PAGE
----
Michael Weber: Random Bits and Pieces

We recently released a new tool (LTSmin) which caused me to spend two days in autohell, the Hell (with capital "H") induced by autotools.

Raaah!!1¡! Why does this still SUCK SO MUCH?

If only Unices would have shipped with an interpreter for a sensible language instead of shell scripts, then I would not have to write macros for basic language constructs (why hasn't anybody else?!):

#   AX_LET([VAR1],[EXPR1],
#          [VAR2],[EXPR2],...
#     [...])
m4_define([AX_LET_AUX], [dnl
m4_if([$#], 2, [$1
$2], [dnl
$2="[$]ax_let_$2_[]AX_LET_counter_[]_tmp_"], m4_shiftn(3,$@))

[m4_define([AX_LET_counter_], m4_incr(AX_LET_counter_))dnl

That is all. Also, another proof that you can write Lisp in any language.

UPDATE 2008-11-07: Post Scriptum

…and don't get me started on the umpteen ways to make gcc compile with pthreads on different platforms, or what will happen when you want to combine pthreads with MPI on AIX (think cc_r vs. mpicc). Thankfully, it is unlikely that we have to support AIX anytime soon.

…or that developers appear to assume you can mix options and file arguments in the rm command. Which MacOS X's rm does not support.

LTSmin 1.0 has been released, a tool set for the minimization of large labelled transition systems (LTS) on compute clusters.

Precursors of LTSmin have been used in various case studies, see also:

Stefan Blom, Jens R. Calame, Bert Lisser, Simona Orzan, Jun Pang, Jaco van de Pol, Muhammad Torabi Dashti, Anton Wijs: Distributed Analysis with muCRL: A Compendium of Case Studies. TACAS 2007: 683–689

The main tool in this release is ltsmin-mpi, a distributed implementation of signature-based bisimulation reduction for strong bisimulation and branching bisimulation.

The source code, detailed installation instructions and manuals are available online:


LTSmin is currently being developed by the Formal Methods and Tools group at the University of Twente, The Netherlands.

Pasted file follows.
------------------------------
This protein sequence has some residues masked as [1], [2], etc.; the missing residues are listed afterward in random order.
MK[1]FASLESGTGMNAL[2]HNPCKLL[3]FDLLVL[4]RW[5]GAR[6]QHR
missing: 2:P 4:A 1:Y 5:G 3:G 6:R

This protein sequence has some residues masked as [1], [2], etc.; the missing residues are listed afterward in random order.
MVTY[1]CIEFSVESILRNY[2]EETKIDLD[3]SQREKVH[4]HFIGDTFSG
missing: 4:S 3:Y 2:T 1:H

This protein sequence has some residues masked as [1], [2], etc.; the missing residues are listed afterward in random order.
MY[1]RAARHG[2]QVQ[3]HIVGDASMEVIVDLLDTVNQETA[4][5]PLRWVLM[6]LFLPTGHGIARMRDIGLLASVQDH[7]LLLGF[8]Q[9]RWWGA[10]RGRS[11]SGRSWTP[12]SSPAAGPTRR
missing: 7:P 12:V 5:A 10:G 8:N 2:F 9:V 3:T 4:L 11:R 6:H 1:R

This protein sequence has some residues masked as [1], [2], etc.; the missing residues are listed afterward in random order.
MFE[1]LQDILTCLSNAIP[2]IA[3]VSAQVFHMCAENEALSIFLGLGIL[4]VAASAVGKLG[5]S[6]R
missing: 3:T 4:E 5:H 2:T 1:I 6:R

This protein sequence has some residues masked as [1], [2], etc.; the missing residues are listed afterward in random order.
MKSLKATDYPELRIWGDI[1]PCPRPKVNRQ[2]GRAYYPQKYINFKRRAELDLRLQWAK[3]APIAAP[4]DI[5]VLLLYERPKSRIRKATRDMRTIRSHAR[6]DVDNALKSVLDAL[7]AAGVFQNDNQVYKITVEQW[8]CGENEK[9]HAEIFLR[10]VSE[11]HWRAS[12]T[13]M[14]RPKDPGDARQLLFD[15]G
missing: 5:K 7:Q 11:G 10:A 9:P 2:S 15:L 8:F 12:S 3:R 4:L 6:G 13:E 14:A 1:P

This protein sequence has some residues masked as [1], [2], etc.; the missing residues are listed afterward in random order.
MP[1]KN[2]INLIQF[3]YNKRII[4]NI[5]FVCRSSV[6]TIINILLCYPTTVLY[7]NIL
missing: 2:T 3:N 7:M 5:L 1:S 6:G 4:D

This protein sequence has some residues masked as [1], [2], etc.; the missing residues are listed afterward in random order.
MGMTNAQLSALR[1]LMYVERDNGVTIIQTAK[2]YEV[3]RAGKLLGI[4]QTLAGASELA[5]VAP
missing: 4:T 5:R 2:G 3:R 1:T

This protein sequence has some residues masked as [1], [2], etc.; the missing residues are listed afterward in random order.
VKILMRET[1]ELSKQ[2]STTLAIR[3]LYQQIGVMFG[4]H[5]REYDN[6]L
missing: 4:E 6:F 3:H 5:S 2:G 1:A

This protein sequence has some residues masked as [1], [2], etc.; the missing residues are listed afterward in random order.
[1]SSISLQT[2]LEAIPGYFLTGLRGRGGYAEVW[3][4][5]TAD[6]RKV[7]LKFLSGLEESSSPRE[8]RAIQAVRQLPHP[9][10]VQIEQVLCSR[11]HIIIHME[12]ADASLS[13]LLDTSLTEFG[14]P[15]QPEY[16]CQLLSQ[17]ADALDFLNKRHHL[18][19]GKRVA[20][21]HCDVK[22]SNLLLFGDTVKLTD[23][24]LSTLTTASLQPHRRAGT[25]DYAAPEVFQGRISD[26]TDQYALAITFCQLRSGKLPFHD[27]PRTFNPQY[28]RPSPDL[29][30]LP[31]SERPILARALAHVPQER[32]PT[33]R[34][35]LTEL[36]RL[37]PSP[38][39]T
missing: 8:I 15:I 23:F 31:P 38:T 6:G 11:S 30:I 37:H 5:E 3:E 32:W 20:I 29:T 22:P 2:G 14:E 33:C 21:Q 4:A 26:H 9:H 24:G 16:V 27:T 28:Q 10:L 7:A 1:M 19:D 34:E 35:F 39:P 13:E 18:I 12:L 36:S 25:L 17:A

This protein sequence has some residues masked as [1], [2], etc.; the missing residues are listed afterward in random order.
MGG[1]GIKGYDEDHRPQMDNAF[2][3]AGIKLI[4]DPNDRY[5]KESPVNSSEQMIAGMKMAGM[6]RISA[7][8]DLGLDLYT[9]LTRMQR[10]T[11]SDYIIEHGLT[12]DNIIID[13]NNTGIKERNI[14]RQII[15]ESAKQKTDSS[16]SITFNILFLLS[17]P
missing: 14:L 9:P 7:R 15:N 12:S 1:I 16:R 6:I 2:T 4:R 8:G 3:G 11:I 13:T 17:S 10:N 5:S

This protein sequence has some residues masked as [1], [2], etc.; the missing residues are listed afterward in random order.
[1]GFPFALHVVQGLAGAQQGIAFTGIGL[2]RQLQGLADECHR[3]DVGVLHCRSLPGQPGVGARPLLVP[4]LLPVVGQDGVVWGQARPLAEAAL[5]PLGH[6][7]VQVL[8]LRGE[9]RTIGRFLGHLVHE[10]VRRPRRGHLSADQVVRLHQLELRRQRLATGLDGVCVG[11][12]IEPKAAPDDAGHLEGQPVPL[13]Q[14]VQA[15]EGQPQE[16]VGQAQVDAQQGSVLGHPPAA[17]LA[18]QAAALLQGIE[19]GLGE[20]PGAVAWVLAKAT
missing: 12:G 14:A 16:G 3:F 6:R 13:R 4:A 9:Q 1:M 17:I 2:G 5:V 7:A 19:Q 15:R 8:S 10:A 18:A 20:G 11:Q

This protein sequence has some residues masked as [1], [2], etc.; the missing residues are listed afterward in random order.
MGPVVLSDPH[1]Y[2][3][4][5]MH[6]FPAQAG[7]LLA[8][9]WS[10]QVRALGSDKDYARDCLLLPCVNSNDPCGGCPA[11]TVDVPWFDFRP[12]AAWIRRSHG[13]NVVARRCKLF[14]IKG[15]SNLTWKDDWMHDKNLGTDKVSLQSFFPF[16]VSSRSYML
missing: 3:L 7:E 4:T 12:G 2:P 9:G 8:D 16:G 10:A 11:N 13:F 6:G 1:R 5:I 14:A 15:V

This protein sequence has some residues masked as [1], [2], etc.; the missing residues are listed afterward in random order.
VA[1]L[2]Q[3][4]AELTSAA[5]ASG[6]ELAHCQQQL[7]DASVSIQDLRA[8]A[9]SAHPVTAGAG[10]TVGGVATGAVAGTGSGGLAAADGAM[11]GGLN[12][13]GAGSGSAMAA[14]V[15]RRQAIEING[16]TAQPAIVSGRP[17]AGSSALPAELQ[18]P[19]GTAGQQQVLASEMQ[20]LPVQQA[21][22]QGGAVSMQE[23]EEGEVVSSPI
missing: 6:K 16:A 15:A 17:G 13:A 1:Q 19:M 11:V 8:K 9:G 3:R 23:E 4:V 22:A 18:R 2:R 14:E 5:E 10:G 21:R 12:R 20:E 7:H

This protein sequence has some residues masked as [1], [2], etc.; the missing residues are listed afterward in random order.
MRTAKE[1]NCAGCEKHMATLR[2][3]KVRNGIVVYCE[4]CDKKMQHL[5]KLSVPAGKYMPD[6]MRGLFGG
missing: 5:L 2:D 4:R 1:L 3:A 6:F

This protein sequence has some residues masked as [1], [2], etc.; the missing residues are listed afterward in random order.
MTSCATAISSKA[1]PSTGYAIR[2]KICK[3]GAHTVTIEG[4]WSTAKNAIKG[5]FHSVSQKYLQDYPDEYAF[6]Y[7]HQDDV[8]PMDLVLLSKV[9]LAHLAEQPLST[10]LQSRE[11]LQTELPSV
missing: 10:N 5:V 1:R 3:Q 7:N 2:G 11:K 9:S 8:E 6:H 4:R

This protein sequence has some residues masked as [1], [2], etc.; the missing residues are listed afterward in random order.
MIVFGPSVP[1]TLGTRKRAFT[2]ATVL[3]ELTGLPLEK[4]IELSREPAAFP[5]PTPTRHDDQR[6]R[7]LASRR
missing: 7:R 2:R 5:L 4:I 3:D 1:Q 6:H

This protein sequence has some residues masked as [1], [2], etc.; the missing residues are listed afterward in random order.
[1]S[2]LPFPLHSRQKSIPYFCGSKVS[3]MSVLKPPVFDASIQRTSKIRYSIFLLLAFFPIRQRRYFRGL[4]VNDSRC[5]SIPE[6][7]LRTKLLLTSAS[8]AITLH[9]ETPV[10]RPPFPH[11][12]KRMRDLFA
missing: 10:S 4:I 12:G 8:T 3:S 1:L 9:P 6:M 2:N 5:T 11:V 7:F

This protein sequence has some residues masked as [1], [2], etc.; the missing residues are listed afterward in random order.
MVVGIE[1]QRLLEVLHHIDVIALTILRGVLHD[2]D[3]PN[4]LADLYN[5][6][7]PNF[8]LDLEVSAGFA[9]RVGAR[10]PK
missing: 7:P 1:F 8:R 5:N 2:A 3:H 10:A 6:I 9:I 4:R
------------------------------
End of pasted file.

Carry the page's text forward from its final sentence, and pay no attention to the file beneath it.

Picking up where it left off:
Work With Me!

2008-10-20 :: /science

We offer a 4-year PhD position on Multi-Core Model Checking. This is a great opportunity to cut your teeth on multi-core software, in two ways:

  • You get to do research on cutting-edge multi-core algorithms. Find new (parallel) ways to solve problems as efficient as possible on today's and near-future hardware.
  • Find new ways how to prove multi-core algorithms correct (and apply them on in practice).

Either way, we have a stack of nice hardware ready, waiting to be exercized.

Deadline is November 1st, 2008! So, get your CV into shape and apply!

UPDATE 2008-10-20: Linked!

A big Thank You to the multicoreinfo team for picking up the story so quickly!

I collected some notes on collaborating in a small team using Git. These are mainly for the benefit of myself and my colleagues, but I would like to hear how others are using Git in similar situations.

Lisp Logo (by Conrad Barsky) Hans wrote:
I am becoming increasingly frustrated by Common Lisp's age. On the one hand, history makes it what it is: Mature, well-documented, thoroughly understood and practical. On the other, it fails to keep up with current system designs, lacking convenient native support for rich data structures, infrastructure access and parallel programming.

That reminded me of a paper by Richard C. Waters: The Survival of Lisp: Either We Share, Or It Dies (local copy), written in 1994. Here are some excerpts:

Unfortunately, the computer world around Lisp is changing so rapidly that considerable effort is required just to maintain links to the outside things that are essential, let alone all the things that are valuable.
If a programming language is little used in a given area, then there will be little reusable software written in that language, and little motivation for new programmers to start using the language in that area, which means that the reusable software in the language that does exist is unlikely to be properly maintained, which leads to even less interest in the language, etc. In contrast, if there is a critical mass of reusable software written in a given language in a particular area, then lots of programmers will be attracted to using this language in the area, which leads to an increase in the amount of reusable software, which attracts even more users, etc.

... which reminds me that I should probably dust off some code and bring it into a releasable state.

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